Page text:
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I think you are referring to the phrase \"walking up the river\" which is found in Chapter two. This is a way to move a ship that has been stalled by the weather. After seven days of no wind, Captain Eaton had two sailors in a rowboat row ahead of the Dolphin and drop a small anchor. On the Dolphin, ten men pulled on the rope attached to the anchor by grasping it, then walking to the rear of the ship. As each man reached the end of the rope, he ran back to grab it again. This pulled the ship ever-so-slowly toward the anchor. After reaching it, the rowboat set out again to begin the process anew. This was a miserable way to creep upriver during the hot spring weather. The men strained and sweated hour after hour to move the ship a small distance. Kit, too, was miserable as she could only watch them struggle and suffer. The next morning a breeze came up that sent them on their way.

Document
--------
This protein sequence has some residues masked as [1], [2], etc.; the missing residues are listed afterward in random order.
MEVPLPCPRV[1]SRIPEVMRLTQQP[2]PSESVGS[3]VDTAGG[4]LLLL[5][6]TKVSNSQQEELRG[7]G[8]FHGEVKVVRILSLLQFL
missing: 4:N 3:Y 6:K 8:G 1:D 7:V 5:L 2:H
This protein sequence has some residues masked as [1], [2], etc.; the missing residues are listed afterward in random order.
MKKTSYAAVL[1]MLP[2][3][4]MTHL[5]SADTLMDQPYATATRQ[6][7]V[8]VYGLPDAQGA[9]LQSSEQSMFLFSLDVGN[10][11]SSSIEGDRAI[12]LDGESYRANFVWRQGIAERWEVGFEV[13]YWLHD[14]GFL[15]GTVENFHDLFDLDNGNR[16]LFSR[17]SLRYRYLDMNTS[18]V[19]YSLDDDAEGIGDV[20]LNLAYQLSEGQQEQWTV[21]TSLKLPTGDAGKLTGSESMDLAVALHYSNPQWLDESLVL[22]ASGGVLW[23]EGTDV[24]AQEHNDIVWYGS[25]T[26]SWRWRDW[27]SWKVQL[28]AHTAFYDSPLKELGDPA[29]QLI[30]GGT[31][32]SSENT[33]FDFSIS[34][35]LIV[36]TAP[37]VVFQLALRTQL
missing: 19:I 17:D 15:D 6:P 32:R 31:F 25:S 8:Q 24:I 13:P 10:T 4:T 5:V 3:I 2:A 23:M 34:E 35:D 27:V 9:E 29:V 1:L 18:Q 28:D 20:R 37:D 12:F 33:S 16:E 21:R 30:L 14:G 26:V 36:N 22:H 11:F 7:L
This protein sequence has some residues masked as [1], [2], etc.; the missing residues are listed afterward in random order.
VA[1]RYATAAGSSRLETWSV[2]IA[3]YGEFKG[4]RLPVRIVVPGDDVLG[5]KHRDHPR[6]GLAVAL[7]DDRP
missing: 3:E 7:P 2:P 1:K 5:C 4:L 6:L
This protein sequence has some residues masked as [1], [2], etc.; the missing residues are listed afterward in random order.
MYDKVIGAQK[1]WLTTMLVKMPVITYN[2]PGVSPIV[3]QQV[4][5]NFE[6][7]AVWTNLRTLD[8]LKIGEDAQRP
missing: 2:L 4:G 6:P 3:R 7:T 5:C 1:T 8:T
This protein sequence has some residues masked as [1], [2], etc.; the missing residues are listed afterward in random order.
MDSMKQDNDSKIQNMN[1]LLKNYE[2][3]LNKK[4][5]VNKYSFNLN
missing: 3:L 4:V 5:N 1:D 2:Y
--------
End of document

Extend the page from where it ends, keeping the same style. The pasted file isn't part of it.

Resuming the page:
"Walking upriver" means walking against the current (usually next to the river on the riverbank), toward the river's source.
Walking up the river means to go against the way the current is going. to do that they would throw like an anchor or somthing and pull the rope. they would do that repeatedly so thats what walking upriver mean. i hope this answered your question.
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